Retort Delivery ‒ Retort Loading and Unloading
A fully automated retort room, including material handling from start to finish, is the sensible system to invest in to achieve the lowest labor costs, highest worker safety and reduced risk of recall. Typically, a fully automated retort room requires one to two operators per shift as opposed to four or more operators per shift for manual operations. Fully automated systems also reduce human density on the plant floor, a critical consideration today when the threat of security issues, human error, and airborne contagious disease is ever-present, and plant managers are looking for ways of ensuring uninterruptable production.
Other Critical Considerations
Investigate energy and water savings systems in a new installation for lower cost of operation and greater operational sustainability. Stainless-steel stress corrosion cracking, a condition that severely reduces a retort’s service life, can be avoided through plant monitoring of water chemistry and the inclusion of water treatment systems. The plant can also invest in a higher-grade stainless steel that provides resistance to stress corrosion cracking. Discuss with the supplier the cost effectiveness of purchasing a dual-mode retort. Dual-mode retorts, as the name implies, can be changed over from handling rigid containers to flexible containers, offering the organization greater ability to adapt to changing market conditions.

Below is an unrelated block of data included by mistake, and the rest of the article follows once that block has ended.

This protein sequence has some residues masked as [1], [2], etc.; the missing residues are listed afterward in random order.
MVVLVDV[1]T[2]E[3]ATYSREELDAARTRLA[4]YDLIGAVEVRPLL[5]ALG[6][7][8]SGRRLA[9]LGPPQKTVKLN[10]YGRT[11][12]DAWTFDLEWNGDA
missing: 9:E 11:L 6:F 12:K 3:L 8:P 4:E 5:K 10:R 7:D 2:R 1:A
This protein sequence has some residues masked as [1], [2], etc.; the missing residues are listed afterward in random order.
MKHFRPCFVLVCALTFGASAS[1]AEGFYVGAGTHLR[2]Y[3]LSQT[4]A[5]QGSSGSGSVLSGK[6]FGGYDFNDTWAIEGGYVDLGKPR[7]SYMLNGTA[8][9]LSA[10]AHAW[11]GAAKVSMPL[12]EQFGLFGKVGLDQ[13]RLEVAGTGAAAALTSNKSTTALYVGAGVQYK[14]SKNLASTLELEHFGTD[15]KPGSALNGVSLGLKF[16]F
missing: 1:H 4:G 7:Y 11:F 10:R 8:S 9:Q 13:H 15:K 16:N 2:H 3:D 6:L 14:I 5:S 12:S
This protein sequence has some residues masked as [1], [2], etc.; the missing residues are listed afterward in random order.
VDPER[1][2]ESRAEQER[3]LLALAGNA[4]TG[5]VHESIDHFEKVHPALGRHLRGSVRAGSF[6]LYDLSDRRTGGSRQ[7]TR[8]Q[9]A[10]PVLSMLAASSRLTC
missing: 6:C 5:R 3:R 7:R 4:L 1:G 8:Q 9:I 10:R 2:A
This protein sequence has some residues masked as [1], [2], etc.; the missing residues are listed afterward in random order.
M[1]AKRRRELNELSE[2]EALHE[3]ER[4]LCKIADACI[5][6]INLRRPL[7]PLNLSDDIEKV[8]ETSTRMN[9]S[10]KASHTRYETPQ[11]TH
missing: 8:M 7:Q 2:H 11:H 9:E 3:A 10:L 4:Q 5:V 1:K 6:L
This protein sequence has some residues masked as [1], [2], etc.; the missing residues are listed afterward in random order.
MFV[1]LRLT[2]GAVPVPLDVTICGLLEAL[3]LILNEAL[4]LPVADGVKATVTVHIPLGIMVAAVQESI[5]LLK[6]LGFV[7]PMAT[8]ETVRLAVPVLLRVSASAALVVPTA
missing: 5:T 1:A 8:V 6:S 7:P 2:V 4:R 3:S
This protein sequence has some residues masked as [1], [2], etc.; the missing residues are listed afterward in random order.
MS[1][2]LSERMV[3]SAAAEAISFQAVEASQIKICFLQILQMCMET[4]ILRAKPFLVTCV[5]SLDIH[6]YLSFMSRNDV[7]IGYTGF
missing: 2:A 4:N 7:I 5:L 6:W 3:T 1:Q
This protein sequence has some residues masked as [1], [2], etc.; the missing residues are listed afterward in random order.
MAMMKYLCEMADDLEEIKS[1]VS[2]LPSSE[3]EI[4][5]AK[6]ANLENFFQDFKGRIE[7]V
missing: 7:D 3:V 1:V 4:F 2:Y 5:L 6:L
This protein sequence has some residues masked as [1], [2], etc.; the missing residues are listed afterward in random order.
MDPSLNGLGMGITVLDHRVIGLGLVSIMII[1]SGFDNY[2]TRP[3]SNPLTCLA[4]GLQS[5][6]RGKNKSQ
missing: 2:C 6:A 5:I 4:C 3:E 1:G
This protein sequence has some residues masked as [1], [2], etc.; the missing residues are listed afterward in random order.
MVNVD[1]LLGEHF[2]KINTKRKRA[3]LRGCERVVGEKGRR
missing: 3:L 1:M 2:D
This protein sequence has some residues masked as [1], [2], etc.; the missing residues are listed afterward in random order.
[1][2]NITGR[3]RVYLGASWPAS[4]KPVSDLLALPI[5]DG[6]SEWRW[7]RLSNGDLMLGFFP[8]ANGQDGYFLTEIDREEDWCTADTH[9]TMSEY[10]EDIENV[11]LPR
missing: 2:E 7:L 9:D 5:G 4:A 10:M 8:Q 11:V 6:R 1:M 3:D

For a new flexible or semi-rigid processing and packaging line, find a retort manufacturer that can provide either a complete line solution, from the kitchen all the way through to final packaging, or one that will build and integrate an automated retort room with retorts, automation equipment, retort delivery equipment, integrated and validatable control system and ancillaries. These suppliers can offer full-line factory acceptance tests (FATs) prior to shipment. A full-line FAT integrates all the elements of the system and confirms that the line is operating as specified, thus reducing startup time and overall project costs. From an integration and overall equipment efficiency standpoint, a full-line FAT offers the optimum solution for a new line.